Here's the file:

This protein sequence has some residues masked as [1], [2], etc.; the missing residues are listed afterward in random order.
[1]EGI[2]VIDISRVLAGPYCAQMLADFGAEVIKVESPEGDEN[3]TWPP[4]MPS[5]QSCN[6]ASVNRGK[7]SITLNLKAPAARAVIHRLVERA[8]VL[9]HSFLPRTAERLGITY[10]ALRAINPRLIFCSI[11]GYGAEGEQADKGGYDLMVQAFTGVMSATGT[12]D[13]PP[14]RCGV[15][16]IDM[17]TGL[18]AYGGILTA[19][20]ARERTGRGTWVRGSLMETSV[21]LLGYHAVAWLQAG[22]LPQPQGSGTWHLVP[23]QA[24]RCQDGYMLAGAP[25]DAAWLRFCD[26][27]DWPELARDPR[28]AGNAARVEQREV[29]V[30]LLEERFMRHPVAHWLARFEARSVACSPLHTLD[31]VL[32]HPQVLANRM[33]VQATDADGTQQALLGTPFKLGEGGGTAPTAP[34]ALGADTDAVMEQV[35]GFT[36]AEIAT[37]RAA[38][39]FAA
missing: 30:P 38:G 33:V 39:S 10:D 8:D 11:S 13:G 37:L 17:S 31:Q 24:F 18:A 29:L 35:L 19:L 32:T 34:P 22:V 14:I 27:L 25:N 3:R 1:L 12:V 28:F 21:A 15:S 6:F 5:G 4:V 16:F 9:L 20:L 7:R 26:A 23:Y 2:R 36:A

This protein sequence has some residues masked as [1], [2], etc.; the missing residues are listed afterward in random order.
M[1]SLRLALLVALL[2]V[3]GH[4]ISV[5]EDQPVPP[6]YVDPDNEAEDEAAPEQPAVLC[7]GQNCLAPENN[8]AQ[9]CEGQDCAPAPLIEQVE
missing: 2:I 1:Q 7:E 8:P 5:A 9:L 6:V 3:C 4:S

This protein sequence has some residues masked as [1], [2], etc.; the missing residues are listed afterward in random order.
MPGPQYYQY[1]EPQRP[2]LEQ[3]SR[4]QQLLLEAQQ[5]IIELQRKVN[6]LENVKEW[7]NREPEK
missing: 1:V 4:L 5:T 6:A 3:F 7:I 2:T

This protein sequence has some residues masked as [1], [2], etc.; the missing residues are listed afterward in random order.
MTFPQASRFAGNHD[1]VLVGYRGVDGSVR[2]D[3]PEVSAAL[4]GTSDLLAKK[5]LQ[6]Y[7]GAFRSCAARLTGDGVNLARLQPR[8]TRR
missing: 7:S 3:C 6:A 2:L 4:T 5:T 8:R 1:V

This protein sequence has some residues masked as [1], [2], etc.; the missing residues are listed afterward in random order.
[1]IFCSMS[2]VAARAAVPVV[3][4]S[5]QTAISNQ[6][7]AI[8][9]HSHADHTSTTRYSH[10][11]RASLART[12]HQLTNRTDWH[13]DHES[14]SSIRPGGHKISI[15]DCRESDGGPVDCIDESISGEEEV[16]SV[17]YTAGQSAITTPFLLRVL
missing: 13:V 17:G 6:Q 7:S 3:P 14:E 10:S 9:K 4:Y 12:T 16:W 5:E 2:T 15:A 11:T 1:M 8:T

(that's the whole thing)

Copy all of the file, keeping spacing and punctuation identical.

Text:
This protein sequence has some residues masked as [1], [2], etc.; the missing residues are listed afterward in random order.
[1]EGI[2]VIDISRVLAGPYCAQMLADFGAEVIKVESPEGDEN[3]TWPP[4]MPS[5]QSCN[6]ASVNRGK[7]SITLNLKAPAARAVIHRLVERA[8]VL[9]HSFLPRTAERLGITY[10]ALRAINPRLIFCSI[11]GYGAEGEQADKGGYDLMVQAFTGVMSATGT[12]D[13]PP[14]RCGV[15][16]IDM[17]TGL[18]AYGGILTA[19][20]ARERTGRGTWVRGSLMETSV[21]LLGYHAVAWLQAG[22]LPQPQGSGTWHLVP[23]QA[24]RCQDGYMLAGAP[25]DAAWLRFCD[26][27]DWPELARDPR[28]AGNAARVEQREV[29]V[30]LLEERFMRHPVAHWLARFEARSVACSPLHTLD[31]VL[32]HPQVLANRM[33]VQATDADGTQQALLGTPFKLGEGGGTAPTAP[34]ALGADTDAVMEQV[35]GFT[36]AEIAT[37]RAA[38][39]FAA
missing: 30:P 38:G 33:V 39:S 10:D 8:D 11:S 13:G 37:L 17:S 31:Q 24:F 18:A 29:L 35:L 19:L 32:T 34:P 22:V 14:I 27:L 25:N 3:R 1:L 12:V 28:F 21:A 15:S 6:F 5:G 4:V 16:F 9:L 20:L 7:R 26:A 23:Y 2:R 36:A

This protein sequence has some residues masked as [1], [2], etc.; the missing residues are listed afterward in random order.
M[1]SLRLALLVALL[2]V[3]GH[4]ISV[5]EDQPVPP[6]YVDPDNEAEDEAAPEQPAVLC[7]GQNCLAPENN[8]AQ[9]CEGQDCAPAPLIEQVE
missing: 2:I 1:Q 7:E 8:P 5:A 9:L 6:V 3:C 4:S

This protein sequence has some residues masked as [1], [2], etc.; the missing residues are listed afterward in random order.
MPGPQYYQY[1]EPQRP[2]LEQ[3]SR[4]QQLLLEAQQ[5]IIELQRKVN[6]LENVKEW[7]NREPEK
missing: 1:V 4:L 5:T 6:A 3:F 7:I 2:T

This protein sequence has some residues masked as [1], [2], etc.; the missing residues are listed afterward in random order.
MTFPQASRFAGNHD[1]VLVGYRGVDGSVR[2]D[3]PEVSAAL[4]GTSDLLAKK[5]LQ[6]Y[7]GAFRSCAARLTGDGVNLARLQPR[8]TRR
missing: 7:S 3:C 6:A 2:L 4:T 5:T 8:R 1:V

This protein sequence has some residues masked as [1], [2], etc.; the missing residues are listed afterward in random order.
[1]IFCSMS[2]VAARAAVPVV[3][4]S[5]QTAISNQ[6][7]AI[8][9]HSHADHTSTTRYSH[10][11]RASLART[12]HQLTNRTDWH[13]DHES[14]SSIRPGGHKISI[15]DCRESDGGPVDCIDESISGEEEV[16]SV[17]YTAGQSAITTPFLLRVL
missing: 13:V 17:G 6:Q 7:S 3:P 14:E 10:S 9:K 4:Y 12:T 16:W 5:E 2:T 15:A 11:T 1:M 8:T